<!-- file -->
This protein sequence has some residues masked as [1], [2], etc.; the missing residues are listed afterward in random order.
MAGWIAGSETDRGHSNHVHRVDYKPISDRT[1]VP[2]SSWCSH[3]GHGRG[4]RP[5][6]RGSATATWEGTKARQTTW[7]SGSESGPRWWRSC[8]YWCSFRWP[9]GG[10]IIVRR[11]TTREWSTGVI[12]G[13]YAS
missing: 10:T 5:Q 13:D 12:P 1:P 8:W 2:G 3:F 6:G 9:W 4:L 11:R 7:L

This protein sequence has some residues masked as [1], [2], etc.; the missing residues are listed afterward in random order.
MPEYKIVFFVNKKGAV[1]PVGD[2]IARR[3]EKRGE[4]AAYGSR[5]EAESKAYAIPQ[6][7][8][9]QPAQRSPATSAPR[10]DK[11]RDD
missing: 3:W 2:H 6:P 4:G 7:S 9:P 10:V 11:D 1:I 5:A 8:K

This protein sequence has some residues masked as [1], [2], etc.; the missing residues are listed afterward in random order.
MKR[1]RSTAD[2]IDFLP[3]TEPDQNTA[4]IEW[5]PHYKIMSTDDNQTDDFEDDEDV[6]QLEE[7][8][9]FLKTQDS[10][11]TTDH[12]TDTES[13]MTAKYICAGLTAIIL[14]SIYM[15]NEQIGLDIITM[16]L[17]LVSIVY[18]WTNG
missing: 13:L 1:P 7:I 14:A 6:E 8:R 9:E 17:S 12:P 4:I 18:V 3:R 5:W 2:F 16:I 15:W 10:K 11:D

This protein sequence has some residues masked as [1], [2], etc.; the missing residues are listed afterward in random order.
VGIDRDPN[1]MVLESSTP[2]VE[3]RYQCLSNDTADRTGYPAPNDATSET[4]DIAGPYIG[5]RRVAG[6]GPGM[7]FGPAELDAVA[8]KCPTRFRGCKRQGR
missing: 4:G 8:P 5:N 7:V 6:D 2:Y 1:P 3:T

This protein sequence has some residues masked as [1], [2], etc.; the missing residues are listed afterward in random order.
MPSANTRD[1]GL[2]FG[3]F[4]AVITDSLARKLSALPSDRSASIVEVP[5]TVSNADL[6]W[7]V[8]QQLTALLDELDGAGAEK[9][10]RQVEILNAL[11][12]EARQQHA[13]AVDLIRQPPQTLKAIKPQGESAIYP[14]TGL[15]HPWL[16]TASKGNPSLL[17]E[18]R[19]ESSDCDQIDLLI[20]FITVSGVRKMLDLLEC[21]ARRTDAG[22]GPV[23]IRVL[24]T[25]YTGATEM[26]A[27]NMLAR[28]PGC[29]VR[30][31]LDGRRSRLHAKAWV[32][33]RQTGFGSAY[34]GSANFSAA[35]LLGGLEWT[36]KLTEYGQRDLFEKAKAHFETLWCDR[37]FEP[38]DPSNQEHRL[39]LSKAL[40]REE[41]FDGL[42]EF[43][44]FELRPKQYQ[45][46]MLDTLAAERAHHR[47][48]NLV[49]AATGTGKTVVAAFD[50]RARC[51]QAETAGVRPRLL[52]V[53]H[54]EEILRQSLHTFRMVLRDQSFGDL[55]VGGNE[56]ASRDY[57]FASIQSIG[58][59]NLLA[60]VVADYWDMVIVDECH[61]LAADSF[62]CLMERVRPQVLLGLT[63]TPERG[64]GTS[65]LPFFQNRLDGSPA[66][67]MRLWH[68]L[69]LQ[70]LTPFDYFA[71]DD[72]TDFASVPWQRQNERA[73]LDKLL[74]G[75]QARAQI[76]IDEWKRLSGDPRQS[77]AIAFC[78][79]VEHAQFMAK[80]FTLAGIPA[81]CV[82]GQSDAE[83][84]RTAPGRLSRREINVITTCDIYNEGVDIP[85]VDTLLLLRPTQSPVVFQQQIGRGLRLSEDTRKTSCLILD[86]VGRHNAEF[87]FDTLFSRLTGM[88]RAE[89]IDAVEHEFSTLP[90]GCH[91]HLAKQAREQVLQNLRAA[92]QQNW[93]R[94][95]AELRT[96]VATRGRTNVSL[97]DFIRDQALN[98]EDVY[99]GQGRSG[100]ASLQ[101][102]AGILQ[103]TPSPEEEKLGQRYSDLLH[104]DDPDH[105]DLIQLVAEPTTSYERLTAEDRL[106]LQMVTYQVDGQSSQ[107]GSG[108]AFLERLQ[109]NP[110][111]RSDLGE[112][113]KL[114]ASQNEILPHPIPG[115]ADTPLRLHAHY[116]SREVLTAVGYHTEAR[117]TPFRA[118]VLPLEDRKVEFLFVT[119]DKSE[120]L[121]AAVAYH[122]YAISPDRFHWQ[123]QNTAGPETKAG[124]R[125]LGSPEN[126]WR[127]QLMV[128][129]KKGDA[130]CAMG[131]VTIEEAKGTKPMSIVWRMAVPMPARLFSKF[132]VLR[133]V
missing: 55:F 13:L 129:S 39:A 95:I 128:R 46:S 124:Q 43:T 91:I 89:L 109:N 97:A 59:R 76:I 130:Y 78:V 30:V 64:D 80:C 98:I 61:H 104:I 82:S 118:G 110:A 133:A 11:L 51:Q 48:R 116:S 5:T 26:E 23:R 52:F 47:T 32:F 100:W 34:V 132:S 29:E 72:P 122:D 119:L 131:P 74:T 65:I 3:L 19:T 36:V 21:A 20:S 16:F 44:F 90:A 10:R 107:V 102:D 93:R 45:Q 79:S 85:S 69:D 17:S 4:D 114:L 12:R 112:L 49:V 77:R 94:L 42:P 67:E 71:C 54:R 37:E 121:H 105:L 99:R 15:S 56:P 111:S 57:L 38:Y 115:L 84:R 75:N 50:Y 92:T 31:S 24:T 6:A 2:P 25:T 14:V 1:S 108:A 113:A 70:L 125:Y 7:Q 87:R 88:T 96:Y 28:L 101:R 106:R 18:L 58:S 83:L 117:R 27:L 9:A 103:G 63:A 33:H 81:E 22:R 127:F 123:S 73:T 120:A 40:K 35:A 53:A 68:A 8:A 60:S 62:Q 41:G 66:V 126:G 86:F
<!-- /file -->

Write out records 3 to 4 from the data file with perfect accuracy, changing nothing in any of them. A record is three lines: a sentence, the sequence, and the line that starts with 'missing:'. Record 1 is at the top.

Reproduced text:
This protein sequence has some residues masked as [1], [2], etc.; the missing residues are listed afterward in random order.
MKR[1]RSTAD[2]IDFLP[3]TEPDQNTA[4]IEW[5]PHYKIMSTDDNQTDDFEDDEDV[6]QLEE[7][8][9]FLKTQDS[10][11]TTDH[12]TDTES[13]MTAKYICAGLTAIIL[14]SIYM[15]NEQIGLDIITM[16]L[17]LVSIVY[18]WTNG
missing: 13:L 1:P 7:I 14:A 6:E 8:R 9:E 17:S 12:P 4:I 18:V 3:R 5:W 2:F 16:I 15:W 10:K 11:D

This protein sequence has some residues masked as [1], [2], etc.; the missing residues are listed afterward in random order.
VGIDRDPN[1]MVLESSTP[2]VE[3]RYQCLSNDTADRTGYPAPNDATSET[4]DIAGPYIG[5]RRVAG[6]GPGM[7]FGPAELDAVA[8]KCPTRFRGCKRQGR
missing: 4:G 8:P 5:N 7:V 6:D 2:Y 1:P 3:T